Catch the Career Train While Still in School
Mentorships, Internships and Shadowing
Career Pathways: September 2019
By Mary Gaukel Forster
Summer is almost over and I hope that your young people have had many opportunities to explore careers. As we begin the new school year, I will be highlighting the opportunities for exploration that are provided by our local schools in partnership with the non-profit Your Future Is Our Business.
Work Based Learning is an educational approach that links learning in the classroom to careers, providing greater exposure and access to future educational and career opportunities.
In the first step, teachers bring representatives from many occupations to demonstrate and speak about their careers. Students can ask questions about the careers.
In another, schools invite three panelists from different industries who visit a classroom for 1-1.5 hours. They each take about five minutes to describe their career and how they arrived where they are now. With the help of their teachers, students prepare questions ahead of time.
There are also informational interviews with professionals, which are casual conversations where a student can ask questions and learn more about their career and background.
The student may find that the job requires skills and tasks that are fit for them, and other times they may find that the job is completely different than imagined.
At College and Career Expos, high school students (traditionally 11th graders) learn about each of the 15 standard industry sectors, colleges, and other post secondary educational institutions. Two to three companies or individuals from each sector staff tables that provide students access to information about careers, jobs, training and education needs and resources. This can be a real eye-opener for students, exposing them to career options they never knew existed.
Older students visit job sites and get tours. They incorporate explicit student preparation, student interaction with employer representatives during the tour, and student reflection following the tour. Workplace tours offer students the opportunity to learn about the careers available with a particular employer and observe the work performed by people in those careers.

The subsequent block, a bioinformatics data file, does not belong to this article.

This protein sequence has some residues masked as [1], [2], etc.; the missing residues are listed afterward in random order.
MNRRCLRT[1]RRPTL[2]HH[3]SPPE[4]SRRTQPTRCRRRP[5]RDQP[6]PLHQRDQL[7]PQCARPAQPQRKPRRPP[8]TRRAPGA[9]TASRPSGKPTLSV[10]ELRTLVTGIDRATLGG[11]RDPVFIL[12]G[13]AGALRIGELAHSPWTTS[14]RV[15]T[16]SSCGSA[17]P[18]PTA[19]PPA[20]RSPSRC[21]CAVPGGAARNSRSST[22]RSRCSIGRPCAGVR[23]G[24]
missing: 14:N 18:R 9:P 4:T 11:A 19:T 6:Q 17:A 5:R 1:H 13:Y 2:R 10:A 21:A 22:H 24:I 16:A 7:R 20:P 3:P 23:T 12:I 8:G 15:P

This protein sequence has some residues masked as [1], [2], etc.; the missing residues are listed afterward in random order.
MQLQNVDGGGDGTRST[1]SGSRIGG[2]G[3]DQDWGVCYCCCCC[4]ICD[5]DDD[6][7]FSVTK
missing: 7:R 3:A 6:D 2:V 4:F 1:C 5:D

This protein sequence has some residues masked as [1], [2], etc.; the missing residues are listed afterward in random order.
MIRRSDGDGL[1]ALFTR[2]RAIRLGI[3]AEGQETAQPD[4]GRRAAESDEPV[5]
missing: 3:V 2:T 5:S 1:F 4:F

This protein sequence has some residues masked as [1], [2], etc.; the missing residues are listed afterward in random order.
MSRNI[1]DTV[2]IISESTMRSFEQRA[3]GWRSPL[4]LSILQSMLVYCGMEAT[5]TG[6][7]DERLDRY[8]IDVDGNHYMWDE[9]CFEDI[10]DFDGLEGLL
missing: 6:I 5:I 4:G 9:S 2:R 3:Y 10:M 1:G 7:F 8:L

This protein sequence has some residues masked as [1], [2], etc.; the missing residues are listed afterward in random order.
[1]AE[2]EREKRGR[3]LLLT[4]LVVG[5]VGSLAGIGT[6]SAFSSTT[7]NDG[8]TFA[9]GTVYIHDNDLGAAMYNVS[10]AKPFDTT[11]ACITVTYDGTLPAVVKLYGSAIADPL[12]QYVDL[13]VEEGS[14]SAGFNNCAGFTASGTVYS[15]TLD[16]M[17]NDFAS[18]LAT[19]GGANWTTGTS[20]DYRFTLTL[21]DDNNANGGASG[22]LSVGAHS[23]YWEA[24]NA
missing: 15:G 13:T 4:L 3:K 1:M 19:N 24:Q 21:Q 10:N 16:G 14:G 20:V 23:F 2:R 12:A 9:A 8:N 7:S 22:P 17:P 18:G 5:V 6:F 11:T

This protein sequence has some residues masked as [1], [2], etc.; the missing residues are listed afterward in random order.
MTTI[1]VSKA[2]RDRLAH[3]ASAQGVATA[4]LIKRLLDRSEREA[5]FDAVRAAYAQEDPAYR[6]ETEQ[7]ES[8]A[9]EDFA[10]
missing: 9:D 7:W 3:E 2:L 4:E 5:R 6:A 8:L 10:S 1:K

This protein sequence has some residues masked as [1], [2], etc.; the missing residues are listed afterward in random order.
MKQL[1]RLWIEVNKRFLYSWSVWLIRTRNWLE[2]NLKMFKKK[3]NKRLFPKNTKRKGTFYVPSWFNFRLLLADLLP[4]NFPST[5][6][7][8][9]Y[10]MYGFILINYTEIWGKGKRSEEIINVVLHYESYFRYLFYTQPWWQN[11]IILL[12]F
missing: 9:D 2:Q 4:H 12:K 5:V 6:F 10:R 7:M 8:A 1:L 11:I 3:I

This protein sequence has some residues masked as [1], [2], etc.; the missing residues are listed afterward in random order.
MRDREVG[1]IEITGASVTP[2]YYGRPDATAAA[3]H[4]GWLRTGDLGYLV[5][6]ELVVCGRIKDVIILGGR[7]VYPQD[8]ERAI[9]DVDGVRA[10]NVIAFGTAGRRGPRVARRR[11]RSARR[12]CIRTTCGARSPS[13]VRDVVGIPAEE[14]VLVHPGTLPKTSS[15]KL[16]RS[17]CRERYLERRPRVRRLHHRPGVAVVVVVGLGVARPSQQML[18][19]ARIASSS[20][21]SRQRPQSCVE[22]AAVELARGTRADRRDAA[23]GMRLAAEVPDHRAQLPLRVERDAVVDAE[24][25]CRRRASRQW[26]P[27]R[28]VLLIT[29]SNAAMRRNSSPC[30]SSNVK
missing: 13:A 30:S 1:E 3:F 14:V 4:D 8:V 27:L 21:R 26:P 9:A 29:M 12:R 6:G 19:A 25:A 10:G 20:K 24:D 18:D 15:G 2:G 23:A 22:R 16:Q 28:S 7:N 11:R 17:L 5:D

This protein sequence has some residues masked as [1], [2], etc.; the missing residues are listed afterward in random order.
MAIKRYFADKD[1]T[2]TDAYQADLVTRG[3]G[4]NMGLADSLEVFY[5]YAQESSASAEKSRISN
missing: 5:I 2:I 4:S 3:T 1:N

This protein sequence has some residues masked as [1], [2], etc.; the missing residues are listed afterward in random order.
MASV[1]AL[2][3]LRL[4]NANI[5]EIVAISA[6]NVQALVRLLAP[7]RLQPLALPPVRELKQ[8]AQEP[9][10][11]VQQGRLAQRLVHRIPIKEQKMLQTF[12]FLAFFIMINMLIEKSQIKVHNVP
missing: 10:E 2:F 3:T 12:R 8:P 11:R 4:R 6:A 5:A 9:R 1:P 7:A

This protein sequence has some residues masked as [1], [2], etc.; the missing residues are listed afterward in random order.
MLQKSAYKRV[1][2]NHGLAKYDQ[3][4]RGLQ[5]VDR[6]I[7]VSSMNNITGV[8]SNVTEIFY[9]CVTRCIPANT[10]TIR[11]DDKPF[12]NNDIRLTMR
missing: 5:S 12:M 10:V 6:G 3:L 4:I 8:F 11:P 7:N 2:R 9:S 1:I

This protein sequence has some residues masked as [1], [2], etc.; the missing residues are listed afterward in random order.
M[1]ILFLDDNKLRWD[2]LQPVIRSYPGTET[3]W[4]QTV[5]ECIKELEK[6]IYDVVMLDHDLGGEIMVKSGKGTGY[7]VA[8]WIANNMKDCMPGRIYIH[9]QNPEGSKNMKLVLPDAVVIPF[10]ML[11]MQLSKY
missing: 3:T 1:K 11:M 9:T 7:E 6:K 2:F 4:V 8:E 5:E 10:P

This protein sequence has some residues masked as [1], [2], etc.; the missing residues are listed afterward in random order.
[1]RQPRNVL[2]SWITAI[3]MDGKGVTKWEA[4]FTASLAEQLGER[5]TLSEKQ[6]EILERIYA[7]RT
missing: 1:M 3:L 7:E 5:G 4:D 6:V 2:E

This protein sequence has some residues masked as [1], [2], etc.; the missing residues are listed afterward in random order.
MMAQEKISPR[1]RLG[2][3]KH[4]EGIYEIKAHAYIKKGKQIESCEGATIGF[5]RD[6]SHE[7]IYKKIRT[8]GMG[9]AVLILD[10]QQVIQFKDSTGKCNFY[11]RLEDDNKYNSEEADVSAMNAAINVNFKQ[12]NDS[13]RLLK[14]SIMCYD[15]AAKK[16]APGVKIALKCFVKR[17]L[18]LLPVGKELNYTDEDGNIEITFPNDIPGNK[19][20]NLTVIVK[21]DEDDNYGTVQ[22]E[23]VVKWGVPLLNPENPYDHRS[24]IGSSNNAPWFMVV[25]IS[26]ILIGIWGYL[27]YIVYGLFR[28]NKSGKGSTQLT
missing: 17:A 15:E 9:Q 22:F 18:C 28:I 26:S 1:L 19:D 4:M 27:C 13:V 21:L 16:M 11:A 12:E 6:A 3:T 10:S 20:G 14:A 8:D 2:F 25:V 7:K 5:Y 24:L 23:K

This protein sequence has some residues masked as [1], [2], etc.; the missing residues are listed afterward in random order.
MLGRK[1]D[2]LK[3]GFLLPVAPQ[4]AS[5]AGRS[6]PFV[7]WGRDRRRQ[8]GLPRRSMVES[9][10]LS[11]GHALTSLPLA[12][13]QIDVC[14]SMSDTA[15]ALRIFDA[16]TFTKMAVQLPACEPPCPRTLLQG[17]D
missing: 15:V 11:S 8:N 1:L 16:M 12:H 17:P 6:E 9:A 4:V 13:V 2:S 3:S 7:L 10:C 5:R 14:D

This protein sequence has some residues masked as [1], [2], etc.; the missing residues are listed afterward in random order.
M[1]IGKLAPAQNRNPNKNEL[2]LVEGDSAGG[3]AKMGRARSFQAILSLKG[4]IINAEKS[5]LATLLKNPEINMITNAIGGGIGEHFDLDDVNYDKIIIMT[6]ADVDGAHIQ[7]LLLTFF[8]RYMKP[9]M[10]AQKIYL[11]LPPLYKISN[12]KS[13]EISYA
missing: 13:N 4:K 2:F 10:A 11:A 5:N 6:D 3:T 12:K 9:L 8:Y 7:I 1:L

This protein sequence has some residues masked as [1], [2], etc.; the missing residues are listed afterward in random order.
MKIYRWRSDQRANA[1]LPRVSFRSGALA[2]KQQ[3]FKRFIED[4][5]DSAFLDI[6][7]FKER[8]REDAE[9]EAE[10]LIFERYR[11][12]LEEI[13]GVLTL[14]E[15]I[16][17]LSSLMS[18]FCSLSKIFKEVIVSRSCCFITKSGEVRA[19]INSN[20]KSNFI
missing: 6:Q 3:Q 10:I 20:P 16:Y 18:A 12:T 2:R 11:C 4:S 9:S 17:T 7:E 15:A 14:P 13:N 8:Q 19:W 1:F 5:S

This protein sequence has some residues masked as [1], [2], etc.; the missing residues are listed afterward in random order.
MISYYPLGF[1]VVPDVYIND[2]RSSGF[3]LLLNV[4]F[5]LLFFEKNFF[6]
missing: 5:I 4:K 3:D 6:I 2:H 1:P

There is also job shadowing, which places students in workplaces to
interact and observe one or more employees. The job shadow is minimally three hours and includes pre/post conversations regarding the career. Students learn more about the nature of the job and the work environment as well as the education and training required to succeed.
A mentorship allows students to develop relationships with industry and community professionals through structured conversations.
Internships are often viewed as culminating Work Based Learning experiences because they bring together skills and knowledge developed through previous career awareness, exploration, and preparation activities, connect them to classroom curricula, and apply them on the job. An internship is an activity in which students spend consecutive days for a period of time (usually weeks) working for an employer to test their interest in a career with that industry, occupation, or employer and develop critical workplace and occupational skills.
Career questions have been a part of Mary’s life since she was first asked what she wanted to be when she grew up. She began teaching elementary school, had her own children, taught in middle school and high school, became a high school principal, finally a grandparent, and currently the executive director for the non-profit organization, Your Future Is Our Business. Mary now focuses on fulfilling the mission of “providing all youth in our county with career explorations.” Reach Mary at [email protected]